Published : Wednesday, April 6, 2016 | 5:28 AM
While Monday night’s approval of the first-ever Arroyo Seco Music and Arts Festival was unanimous, a large portion of the discussion was taken up debating the question of exactly how many events should be held every year in the Rose Bowl.
An ordinance supporting the Festival’s authorization, which was approved that night by a 5-2 vote (with Mayor Terry Tornek and Councilmember Tyron Hampton voting against) increased the number of available Rose Bowl event dates — called “displacement events” — from 12 to 15.
Mandating an absolute limit on the number of annual events in the Rose Bowl is described by Councilmembers as setting a “hard cap.” Discussions on this topic dominated consideration of the ordinance in Monday night’s long meeting, which ran to just past midnight.
Despite this new, higher limit on the number of events in the approved ordinance, the City Council still has the power to approve additional Rose Bowl events at any time, depending on schedules and availability.
Councilmember Victor Gordo spoke against the hard cap on the number of events.
“We need to think about … the idea of more national or international events at the Rose Bowl. When the Olympics come, are we going to say ‘no’ to an Olympic event?” Gordo asked. “Does this tie our hands as it relates to the financial needs of the city, or the capital goals of the stadium?”
“At some point, producers and promoters are going to be looking at other venues,” he added.
Councilmember John Kennedy, who eventually voted in favor of raising the number of events, also spoke to the idea of balancing the needs of the local residents against the financials of the stadium and the city.
“While the final arbiter of this decision is the City Council,” he said, “I would like to hear from the residents, the folks who are living and breathing this every day, what their thoughts are.”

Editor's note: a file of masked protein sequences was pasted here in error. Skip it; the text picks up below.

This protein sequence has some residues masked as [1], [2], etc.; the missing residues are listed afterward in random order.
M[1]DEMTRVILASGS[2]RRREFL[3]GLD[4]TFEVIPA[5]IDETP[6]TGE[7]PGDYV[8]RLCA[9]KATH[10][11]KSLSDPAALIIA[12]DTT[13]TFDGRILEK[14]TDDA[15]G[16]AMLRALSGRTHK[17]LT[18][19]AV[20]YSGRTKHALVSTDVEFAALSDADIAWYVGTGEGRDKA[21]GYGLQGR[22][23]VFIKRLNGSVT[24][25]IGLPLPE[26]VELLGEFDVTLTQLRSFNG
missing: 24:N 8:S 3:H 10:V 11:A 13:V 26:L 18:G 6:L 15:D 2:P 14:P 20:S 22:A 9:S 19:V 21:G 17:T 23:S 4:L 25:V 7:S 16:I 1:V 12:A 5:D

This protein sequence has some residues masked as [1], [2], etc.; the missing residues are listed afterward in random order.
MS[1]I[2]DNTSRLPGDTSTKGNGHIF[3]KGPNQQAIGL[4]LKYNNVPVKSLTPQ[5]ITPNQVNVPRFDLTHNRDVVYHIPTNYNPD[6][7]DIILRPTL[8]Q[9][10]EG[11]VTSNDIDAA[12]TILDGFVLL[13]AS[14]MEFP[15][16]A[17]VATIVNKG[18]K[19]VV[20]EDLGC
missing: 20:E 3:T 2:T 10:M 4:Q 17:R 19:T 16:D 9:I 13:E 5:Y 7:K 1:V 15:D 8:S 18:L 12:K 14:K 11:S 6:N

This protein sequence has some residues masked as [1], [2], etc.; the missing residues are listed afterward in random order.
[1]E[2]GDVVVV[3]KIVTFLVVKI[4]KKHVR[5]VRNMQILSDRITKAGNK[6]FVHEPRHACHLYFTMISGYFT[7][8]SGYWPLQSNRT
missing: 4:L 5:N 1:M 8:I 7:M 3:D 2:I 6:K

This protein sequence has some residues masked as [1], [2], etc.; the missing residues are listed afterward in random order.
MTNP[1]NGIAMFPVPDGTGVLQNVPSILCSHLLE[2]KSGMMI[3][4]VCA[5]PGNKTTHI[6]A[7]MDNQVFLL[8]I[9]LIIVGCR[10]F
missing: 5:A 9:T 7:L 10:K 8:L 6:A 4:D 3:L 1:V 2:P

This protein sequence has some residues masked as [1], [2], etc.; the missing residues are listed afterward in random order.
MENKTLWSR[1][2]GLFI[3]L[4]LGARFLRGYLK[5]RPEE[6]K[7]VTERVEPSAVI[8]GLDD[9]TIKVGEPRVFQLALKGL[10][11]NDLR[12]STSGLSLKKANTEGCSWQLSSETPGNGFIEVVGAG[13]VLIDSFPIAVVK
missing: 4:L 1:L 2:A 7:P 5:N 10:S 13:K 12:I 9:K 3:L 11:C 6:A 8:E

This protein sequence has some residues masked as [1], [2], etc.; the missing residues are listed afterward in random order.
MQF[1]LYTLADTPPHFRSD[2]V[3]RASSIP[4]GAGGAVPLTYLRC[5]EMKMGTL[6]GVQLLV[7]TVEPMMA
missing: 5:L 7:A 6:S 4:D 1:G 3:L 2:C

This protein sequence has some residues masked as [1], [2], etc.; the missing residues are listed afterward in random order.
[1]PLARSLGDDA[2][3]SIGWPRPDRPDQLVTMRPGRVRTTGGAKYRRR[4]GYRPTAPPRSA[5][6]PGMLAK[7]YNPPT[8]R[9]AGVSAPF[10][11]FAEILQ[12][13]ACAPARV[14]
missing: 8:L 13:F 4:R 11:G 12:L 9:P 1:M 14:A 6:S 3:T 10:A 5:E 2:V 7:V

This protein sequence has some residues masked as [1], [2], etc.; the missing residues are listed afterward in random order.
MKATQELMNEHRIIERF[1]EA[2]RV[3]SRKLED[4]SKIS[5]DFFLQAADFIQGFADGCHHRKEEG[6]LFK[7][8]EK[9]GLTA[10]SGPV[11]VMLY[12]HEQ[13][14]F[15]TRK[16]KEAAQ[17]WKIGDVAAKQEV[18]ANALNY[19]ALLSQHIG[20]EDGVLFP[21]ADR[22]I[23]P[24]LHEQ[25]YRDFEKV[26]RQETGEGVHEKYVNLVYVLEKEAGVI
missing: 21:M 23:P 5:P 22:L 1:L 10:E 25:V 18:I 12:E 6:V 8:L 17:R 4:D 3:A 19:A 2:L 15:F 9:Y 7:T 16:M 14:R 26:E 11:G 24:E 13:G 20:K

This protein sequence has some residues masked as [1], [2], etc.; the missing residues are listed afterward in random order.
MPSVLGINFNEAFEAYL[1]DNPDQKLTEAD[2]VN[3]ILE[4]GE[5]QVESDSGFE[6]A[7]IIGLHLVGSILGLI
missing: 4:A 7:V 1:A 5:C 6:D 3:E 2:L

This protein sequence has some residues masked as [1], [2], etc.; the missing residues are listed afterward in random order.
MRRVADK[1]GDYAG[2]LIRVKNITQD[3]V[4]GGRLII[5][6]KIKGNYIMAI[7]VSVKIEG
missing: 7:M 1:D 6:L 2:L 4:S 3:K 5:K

It’s a broad agreement, this is a community asset, and “we need to think of this in terms of the larger community,” Kennedy continued.
Councilmember Tyron Hampton voiced his concerns about not only the number of local events, but the events’ effects on the community, saying that the Council needs to keep in mind the impact of crowds, fan behavior and traffic on neighborhoods, especially on Sunday evenings.
The focus on the “hard cap” limitation is motivated, observers say, by neighborhood concerns that the Rose Bowl will negotiate football games with the National Football League.
Darryl Dunn, CEO/General Manager of the Rose Bowl Operating Company, has said the stadium is not currently contemplating negotiating with the NFL and in fact did not even respond to the NFL’s most recent inquiries two years ago.
The Rose Bowl’s massive renovation has prompted initiatives to secure long-term licensing agreements to ensure that the Rose Bowl can honor its financing agreements, as well as sustain itself in general, Dunn said.
Dunn said he believes that the stadium has a “three year window of opportunity” because of the future competitive impact of the construction of the new Rams Stadium in Inglewood, and the concurrent renovations of the LA Coliseum.
“This coming summer we are having seven special events, and in five years, we might only have one or two, just because of the competition factor.” Dunn cited the upcoming the presence of one or possibly, two new NFL teams coming to Southern California, as well as the college football playoffs, which might also be staged elsewhere.
“We feel like we are in a much better position than we were a few years ago, but we will know more in three years,” he added.